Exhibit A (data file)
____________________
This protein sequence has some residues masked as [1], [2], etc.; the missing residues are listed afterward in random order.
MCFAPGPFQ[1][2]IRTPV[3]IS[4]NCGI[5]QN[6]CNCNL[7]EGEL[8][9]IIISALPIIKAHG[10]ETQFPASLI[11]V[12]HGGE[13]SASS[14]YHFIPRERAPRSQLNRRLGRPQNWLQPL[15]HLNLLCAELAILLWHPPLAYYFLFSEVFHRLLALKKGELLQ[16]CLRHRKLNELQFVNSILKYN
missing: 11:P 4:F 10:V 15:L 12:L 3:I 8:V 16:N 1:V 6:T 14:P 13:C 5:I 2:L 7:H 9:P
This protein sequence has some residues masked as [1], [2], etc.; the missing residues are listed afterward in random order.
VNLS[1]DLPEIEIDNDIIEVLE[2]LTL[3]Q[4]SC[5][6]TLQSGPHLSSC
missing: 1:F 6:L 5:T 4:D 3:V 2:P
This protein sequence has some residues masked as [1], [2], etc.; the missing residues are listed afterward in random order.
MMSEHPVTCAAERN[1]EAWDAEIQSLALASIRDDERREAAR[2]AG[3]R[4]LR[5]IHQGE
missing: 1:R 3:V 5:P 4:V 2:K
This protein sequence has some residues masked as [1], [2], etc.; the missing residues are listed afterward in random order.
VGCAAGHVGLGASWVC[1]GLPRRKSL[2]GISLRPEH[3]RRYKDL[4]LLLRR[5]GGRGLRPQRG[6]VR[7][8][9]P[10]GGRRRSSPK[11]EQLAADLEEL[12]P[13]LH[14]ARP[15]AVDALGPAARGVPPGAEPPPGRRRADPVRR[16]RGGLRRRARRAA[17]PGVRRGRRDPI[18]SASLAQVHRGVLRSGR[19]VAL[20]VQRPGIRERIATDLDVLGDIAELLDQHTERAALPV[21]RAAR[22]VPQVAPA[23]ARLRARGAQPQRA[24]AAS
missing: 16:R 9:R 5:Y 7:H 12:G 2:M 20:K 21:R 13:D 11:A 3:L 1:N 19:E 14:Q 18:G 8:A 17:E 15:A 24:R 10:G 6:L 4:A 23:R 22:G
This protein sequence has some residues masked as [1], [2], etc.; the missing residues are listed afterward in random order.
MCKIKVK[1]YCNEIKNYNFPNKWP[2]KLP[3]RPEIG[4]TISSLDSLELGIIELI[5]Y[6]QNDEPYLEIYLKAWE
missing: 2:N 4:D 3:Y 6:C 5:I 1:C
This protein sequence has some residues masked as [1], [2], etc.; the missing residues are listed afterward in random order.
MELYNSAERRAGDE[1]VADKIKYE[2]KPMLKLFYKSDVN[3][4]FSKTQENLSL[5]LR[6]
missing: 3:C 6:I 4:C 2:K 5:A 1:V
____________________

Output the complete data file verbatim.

This protein sequence has some residues masked as [1], [2], etc.; the missing residues are listed afterward in random order.
MCFAPGPFQ[1][2]IRTPV[3]IS[4]NCGI[5]QN[6]CNCNL[7]EGEL[8][9]IIISALPIIKAHG[10]ETQFPASLI[11]V[12]HGGE[13]SASS[14]YHFIPRERAPRSQLNRRLGRPQNWLQPL[15]HLNLLCAELAILLWHPPLAYYFLFSEVFHRLLALKKGELLQ[16]CLRHRKLNELQFVNSILKYN
missing: 11:P 4:F 10:V 15:L 12:L 3:I 8:V 16:N 1:V 6:T 14:P 13:C 5:I 2:L 7:H 9:P
This protein sequence has some residues masked as [1], [2], etc.; the missing residues are listed afterward in random order.
VNLS[1]DLPEIEIDNDIIEVLE[2]LTL[3]Q[4]SC[5][6]TLQSGPHLSSC
missing: 1:F 6:L 5:T 4:D 3:V 2:P
This protein sequence has some residues masked as [1], [2], etc.; the missing residues are listed afterward in random order.
MMSEHPVTCAAERN[1]EAWDAEIQSLALASIRDDERREAAR[2]AG[3]R[4]LR[5]IHQGE
missing: 1:R 3:V 5:P 4:V 2:K
This protein sequence has some residues masked as [1], [2], etc.; the missing residues are listed afterward in random order.
VGCAAGHVGLGASWVC[1]GLPRRKSL[2]GISLRPEH[3]RRYKDL[4]LLLRR[5]GGRGLRPQRG[6]VR[7][8][9]P[10]GGRRRSSPK[11]EQLAADLEEL[12]P[13]LH[14]ARP[15]AVDALGPAARGVPPGAEPPPGRRRADPVRR[16]RGGLRRRARRAA[17]PGVRRGRRDPI[18]SASLAQVHRGVLRSGR[19]VAL[20]VQRPGIRERIATDLDVLGDIAELLDQHTERAALPV[21]RAAR[22]VPQVAPA[23]ARLRARGAQPQRA[24]AAS
missing: 16:R 9:R 5:Y 7:H 12:G 2:M 20:K 21:R 13:D 11:A 3:L 1:N 19:E 14:Q 18:G 8:A 17:E 15:A 24:R 10:G 6:L 4:A 23:R 22:G
This protein sequence has some residues masked as [1], [2], etc.; the missing residues are listed afterward in random order.
MCKIKVK[1]YCNEIKNYNFPNKWP[2]KLP[3]RPEIG[4]TISSLDSLELGIIELI[5]Y[6]QNDEPYLEIYLKAWE
missing: 2:N 4:D 3:Y 6:C 5:I 1:C
This protein sequence has some residues masked as [1], [2], etc.; the missing residues are listed afterward in random order.
MELYNSAERRAGDE[1]VADKIKYE[2]KPMLKLFYKSDVN[3][4]FSKTQENLSL[5]LR[6]
missing: 3:C 6:I 4:C 2:K 5:A 1:V